Baking and Data Reporting

What the heck does baking have to do with travel data reporting, you ask?

Baking and Data ReportingIt makes for an interesting metaphor.  I used this concept in the speech I gave at the ACTE Canada conference this week in Toronto.  I’ll admit that the skit was a bit hokey, but the points about poor preparation of data, half-baked analysis and hanging Christmas lights on plain-jane data were too good to pass up.

Once I got beyond these process-related problems, we dived into some of the best practices in travel data reporting. The examples I presented involved  spend analysis, policy compliance, supplier negotiations and management recommendations.  If you’d like a copy of the 28-slide deck, please post a comment, or send me an e-mail here.

Yvonne Kerns, CIBC’s Global Travel Manager, and Sean Brooks, Associate Director for Travel Management at Bell Canada were the “real world” co-panelists.  Yvonne spoke about how she tracks average ticket price, and the success she’s had in getting senior management to support stronger compliance to policy.  Sean described the challenges he’s had in dealing with fragmented hotel data, and how he has been able to combine it in a way that outshone some of his hotel suppliers.

Thanks to the excellent ACTE staff in Canada for organizing such a terrific conference!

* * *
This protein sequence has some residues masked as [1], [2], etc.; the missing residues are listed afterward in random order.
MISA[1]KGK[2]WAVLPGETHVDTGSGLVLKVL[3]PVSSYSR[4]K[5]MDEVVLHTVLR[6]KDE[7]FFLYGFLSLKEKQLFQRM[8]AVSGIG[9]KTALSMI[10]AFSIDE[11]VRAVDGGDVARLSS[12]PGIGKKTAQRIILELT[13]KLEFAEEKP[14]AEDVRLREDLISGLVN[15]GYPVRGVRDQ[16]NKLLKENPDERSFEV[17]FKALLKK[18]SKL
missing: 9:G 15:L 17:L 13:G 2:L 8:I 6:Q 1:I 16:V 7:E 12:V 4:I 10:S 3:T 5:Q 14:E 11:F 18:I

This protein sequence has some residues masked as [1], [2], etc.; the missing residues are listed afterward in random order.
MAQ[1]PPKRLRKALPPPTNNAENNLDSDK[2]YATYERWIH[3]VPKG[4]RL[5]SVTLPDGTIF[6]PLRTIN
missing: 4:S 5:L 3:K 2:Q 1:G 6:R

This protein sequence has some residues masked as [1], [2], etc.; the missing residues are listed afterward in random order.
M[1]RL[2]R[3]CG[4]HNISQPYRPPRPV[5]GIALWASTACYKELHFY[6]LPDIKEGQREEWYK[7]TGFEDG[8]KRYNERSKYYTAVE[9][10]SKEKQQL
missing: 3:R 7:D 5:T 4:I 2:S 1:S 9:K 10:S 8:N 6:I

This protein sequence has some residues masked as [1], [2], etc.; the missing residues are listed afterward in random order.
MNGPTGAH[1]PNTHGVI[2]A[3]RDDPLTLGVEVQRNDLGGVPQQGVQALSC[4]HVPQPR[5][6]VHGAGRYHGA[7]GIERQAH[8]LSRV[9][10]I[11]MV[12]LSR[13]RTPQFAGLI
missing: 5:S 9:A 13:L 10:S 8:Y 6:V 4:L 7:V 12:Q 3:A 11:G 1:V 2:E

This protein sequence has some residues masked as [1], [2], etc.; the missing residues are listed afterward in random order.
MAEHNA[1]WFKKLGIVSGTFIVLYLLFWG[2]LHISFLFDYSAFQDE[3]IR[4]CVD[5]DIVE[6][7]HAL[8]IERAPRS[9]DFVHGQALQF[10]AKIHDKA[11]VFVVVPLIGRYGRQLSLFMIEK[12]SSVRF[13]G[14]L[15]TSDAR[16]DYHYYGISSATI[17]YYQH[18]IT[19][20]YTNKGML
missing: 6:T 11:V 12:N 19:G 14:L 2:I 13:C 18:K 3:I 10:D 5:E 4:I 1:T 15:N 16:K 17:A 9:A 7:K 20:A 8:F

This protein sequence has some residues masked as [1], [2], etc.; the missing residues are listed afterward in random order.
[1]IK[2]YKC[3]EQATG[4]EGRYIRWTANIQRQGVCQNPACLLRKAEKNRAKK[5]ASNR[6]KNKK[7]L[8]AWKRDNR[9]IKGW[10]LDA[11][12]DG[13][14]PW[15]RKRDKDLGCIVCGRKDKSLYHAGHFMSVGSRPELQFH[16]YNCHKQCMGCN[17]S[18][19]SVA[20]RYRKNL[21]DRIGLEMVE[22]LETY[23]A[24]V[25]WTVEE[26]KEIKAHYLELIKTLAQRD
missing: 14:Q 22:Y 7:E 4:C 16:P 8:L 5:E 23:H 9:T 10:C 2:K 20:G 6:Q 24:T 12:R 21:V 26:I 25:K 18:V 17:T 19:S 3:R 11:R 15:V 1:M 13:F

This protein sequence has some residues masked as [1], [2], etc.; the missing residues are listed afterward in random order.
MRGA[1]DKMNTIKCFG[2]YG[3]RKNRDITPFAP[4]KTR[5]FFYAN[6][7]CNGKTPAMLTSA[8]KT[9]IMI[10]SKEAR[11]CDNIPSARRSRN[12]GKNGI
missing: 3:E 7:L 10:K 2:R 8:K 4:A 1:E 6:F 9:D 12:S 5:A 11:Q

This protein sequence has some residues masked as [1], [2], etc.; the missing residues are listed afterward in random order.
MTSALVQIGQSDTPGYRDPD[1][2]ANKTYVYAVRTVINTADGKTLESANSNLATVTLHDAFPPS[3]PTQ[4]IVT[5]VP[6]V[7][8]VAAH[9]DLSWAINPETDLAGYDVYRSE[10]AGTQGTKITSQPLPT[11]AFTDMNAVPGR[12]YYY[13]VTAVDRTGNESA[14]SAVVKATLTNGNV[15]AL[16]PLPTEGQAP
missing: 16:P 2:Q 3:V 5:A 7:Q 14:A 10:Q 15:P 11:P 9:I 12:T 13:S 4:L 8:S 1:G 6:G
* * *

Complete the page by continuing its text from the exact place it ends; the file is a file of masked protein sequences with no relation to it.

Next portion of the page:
4 thoughts on “Baking and Data Reporting

  1. I’m sorry I missed your presentation – but you are absolutely right! I would love to see the slides.

    • Glad you like the metaphor! I’ve e-mailed you the presentation. Holler back if you have any questions, or just want to talk shop about travel data.

  2. I like the baking analogy. How far would you say point 2 stretches? Are many corps paying (shopping) for their own (or at least data pertaining to their travel, given the tricky connotations of implying ‘ownership’) data?

    I’d like a look at those slides if you have a free moment.


  3. Jack,
    If we can define “shopping” to mean paying for the integration of a company’s travel agency and credit card data, I’d say that most firms (maybe 65%?) with more than $10 million is air spend shop for their data.

    If by shop, you mean buying supplemental data – data that is not directly generated by the company’s travelers (via booking, paying or expense reporting) – I’d say that very few companies shop for travel data.

    One notable exception is traveler security data – the risk management services that firms like iJet provide. Many companies buy this type of information service, but I don’t typically think of it as travel data.

    Regarding the slides, I’ve just now e-mailed the file to you. Hope you find them interesting!

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